Careful With Whom You Do Business…

A friend of mine who has been hanging around my real estate talk and what I’ve done from an investment standpoint caught the bug. He is now looking for investment opportunities and was connected with a local investor/agent who a colleague has worked with in the past. My friend and I went to look at this property which was a bit out of the way and overpriced for the market. My friend is new to real estate was asking a lot of questions and the agent/investor happily answered his questions.

 This gentleman seemed nice enough and knowledgeable initially until my friend asked about living vs. renting and how the different loans worked. The agent said “off the record” and proceeded to advise my friend that he could commit mortgage fraud to get better financing terms. What that agent did is so wrong it is insane. He suggested “off the record” that my friend should consider committing a felony in the State of Florida in order to get better financing terms because “a lot of other investors do it.”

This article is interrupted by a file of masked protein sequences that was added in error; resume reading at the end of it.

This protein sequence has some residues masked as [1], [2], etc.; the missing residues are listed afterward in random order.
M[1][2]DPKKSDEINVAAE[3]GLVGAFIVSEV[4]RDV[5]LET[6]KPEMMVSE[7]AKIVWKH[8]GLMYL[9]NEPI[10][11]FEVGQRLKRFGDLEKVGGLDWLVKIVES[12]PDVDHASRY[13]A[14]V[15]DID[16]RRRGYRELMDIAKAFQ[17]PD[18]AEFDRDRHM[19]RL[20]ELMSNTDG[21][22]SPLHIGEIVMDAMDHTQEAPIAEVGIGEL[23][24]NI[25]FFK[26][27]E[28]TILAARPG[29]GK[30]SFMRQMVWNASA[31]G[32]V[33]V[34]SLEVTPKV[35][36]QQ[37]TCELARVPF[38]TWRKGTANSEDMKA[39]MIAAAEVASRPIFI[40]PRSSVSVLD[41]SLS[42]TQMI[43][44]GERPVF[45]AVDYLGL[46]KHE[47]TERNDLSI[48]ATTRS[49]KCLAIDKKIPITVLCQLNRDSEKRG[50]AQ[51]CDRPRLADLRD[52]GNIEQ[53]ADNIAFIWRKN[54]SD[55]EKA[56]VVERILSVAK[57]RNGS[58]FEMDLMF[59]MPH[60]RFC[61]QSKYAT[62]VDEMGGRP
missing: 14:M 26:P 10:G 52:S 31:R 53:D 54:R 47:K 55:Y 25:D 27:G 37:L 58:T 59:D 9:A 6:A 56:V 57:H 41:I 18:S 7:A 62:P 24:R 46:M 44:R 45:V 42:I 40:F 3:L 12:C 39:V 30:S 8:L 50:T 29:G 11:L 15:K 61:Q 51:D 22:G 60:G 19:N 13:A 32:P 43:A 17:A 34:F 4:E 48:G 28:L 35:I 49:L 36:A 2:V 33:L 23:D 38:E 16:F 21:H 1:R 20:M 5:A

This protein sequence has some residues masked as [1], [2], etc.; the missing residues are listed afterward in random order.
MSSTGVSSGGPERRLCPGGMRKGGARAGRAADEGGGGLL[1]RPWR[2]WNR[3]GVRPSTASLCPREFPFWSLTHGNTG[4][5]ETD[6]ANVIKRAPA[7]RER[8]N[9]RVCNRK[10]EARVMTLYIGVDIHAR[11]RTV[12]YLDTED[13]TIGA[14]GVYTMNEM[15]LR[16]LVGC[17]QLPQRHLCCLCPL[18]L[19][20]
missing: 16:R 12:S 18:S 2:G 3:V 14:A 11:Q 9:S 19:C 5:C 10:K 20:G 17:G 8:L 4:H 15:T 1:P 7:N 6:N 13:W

Up to that point, he seemed like a decent agent and had experience in our area as an investor. He had provided some really good insights into other areas of real estate and was clearly well versed but the moment he decided to go “off the record” is the moment he lost any respect. As a newer Real Estate investor I hear horror stories from other investors about shady characters who stole money from them or grossly mismanaged deals. Real estate professionals are often times portrayed as sleazy and it’s a shame, but I saw first hand an example.

Now I understand why real estate investors get a bad wrap because of individuals like him that cause others harm. My friend isn’t working with this agent any further and had the instance progressed further a formal report would have been in order. I’m all for leveraging the rules to your advantage such as utilizing LLCs to limit liability or 1031 exchanges to defer taxes. The difference is those instruments are legal and are put in place for a reason. Telling someone to commit fraud who is in their early twenties is just plain wrong.

A word of advice is to be careful with whom you do business because not everyone is in it for the right reasons.


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